A new solar-powered desalination technology called “photovoltaic-powered electrodialysis reversal system”, which had been developed by the MIT, has won the top $140,000 Desal prize from the U.S. Agency for International Development (USAID).
As there are so many causes like irregular monsoons, drought, global warming etc., for the water scarcity, the world is continuously searching for permanent solutions. Christian Holmes, USAID’s Global Water Coordinator, said in a statement “By 2050, global water demand is expected to increase by 55 percent, and 70 percent of global water use occurs in food production,”.
A team of researchers from Massachusetts Institute of Technology(MIT), who collaborated with Jain Irrigation, invented a solar-powered machine that can convert brackish waters into potable drinking water, based on the Electro-dialysis-Reversal principle. While solar-powered desalinization plants are not totally new, they were very expensive and only developed areas like Chile and California could try them. But the current technology seems affordable for even the developing countries to adopt.
Last year, a team from MIT conducted a field research in the villages of India, after which they pointed at the solar-powered electrodialysis as a solution where problems like freshwater scarcity, low sanitation, lack of sufficient electric power etc., exist as in any other developing country. The research was funded by Jain Irrigation Systems, an Indian company that builds and installs solar power systems, and sponsored by the Tata Center for Technology and Design at MIT.
“Electrodialysis works by passing a stream of water between two electrodes with opposite charges. Because the salt dissolved in water consists of positive and negative ions, the electrodes pull the ions out of the water, leaving fresher water at the center of the flow. A series of membranes separate the freshwater stream from increasingly salty ones.”, the MIT News Office explained.
Jain Irrigation says, the system can clean brackish water with up to 5000 ppm and convert into drinking quality water in a single pass using prefiltration, ED-R (Electrodialysis-reversal) followed by UV (Ultraviolet treatment). While 90% of the water could be recovered (wherein reverse osmosis, it is only 40 to 60%), the rest 5-10% reject concentrate would be dried in a solar pond without creating any environmental hazard. It can also remove hardness, chemicals, pesticides, fertilizers and micro-organisms. Along with being powered by solar photovoltaic cells, the ED membrane also has a long life (about 10 years) – all of which make the system more energy and cost efficient when compared to Reverse Osmosis(RO).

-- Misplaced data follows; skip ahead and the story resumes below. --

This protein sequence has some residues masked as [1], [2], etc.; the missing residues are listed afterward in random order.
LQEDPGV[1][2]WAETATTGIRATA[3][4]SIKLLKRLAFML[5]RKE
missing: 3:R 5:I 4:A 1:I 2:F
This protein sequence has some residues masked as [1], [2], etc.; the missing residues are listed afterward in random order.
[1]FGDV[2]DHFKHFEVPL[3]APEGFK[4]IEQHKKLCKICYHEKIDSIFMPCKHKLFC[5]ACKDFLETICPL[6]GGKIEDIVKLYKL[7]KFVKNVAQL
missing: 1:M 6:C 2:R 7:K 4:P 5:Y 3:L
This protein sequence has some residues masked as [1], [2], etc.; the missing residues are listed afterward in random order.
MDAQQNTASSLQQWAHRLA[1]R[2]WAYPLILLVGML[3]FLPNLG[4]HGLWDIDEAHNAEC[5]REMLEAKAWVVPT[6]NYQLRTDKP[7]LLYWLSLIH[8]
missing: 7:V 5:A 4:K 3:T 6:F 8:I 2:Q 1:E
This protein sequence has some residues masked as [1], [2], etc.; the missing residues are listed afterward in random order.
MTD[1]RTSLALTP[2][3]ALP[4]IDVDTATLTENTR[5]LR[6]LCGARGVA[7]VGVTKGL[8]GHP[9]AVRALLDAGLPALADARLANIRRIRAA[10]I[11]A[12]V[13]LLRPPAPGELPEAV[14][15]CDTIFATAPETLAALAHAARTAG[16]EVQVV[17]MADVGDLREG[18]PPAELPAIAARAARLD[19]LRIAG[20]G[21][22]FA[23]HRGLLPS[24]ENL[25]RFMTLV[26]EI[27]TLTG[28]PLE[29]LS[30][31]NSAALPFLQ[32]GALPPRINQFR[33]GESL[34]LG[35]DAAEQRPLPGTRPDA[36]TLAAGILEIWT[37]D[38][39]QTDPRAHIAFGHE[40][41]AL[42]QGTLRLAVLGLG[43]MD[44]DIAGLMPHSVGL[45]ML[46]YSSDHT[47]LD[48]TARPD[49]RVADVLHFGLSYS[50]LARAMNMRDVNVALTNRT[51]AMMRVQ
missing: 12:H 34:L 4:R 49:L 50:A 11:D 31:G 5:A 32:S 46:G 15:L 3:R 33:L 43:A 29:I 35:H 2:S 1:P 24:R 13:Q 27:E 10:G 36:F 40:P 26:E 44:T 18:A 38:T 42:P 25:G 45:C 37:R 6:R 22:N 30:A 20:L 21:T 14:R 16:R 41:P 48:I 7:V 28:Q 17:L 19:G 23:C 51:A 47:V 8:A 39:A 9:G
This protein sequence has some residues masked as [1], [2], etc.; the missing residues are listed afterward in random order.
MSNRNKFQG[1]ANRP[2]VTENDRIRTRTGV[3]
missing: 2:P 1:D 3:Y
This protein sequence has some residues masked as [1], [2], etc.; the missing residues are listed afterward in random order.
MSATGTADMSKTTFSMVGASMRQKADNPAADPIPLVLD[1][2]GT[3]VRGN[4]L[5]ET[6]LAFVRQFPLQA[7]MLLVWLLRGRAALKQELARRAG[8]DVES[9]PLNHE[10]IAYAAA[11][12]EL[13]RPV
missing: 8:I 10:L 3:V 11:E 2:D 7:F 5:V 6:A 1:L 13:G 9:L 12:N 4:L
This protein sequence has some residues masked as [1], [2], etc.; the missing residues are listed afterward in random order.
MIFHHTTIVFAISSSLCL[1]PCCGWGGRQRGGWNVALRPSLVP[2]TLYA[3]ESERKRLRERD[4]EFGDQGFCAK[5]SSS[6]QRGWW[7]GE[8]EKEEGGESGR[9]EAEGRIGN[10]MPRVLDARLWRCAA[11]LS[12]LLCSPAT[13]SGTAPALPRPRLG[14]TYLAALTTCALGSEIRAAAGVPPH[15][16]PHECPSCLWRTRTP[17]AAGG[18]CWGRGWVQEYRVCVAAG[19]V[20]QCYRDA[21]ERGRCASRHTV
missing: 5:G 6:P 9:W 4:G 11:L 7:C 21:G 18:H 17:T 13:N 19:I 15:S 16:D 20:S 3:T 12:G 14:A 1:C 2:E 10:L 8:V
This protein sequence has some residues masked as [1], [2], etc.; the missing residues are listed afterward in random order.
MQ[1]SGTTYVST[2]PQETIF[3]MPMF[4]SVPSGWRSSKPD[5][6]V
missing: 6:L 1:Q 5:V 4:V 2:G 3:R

The Desal Prize
The aim of the competition is to ‘Secure water for food’ by recognizing innovators who invent economic, energy and sustainable environment efficient desalination technologies that can produce potable water for drinking and irrigation purposes in developing countries.
Christian Holmes said, “The Desal Prize was developed to supply catalytic funding to capture and support the innovative ideas and new technologies that could have a significant impact.” The USAID said that the MIT-Jain system is designed for low-energy consumption and helps reduce costs for underdeveloped areas that do not have easy access to electricity.
While the MIT team got the first place, the second place was awarded to the University of Texas at El Paso (UTEP) Center for Inland Desalination Systems as they designed a Zero Discharge Desalination (ZDD) technology that reduces water waste in the desalination of groundwater by conventional processes.
Recently, a team of researchers from MIT, together with a team from Kuwait University, has been awarded $5.5million grant for a collaborative research project named “Next Generation Brine Desalination and Management for Efficiency, Reliability, and Sustainability”. It is being funded through the Signature Research Program of the Kuwait-MIT Center for Natural Resources and the Environment(CNRE) by the Kuwait Foundation for the Advancement of Sciences(KFAS) with a performance period of three years.
Of the total volume of water on earth, 97.5% is salt water and 2.5% being fresh water. Of the freshwater, only 0.3% is available in liquid form on the surface of the earth. If the new solar-powered desalination machine comes into commercial practice, the world would even forget what water scarcity is.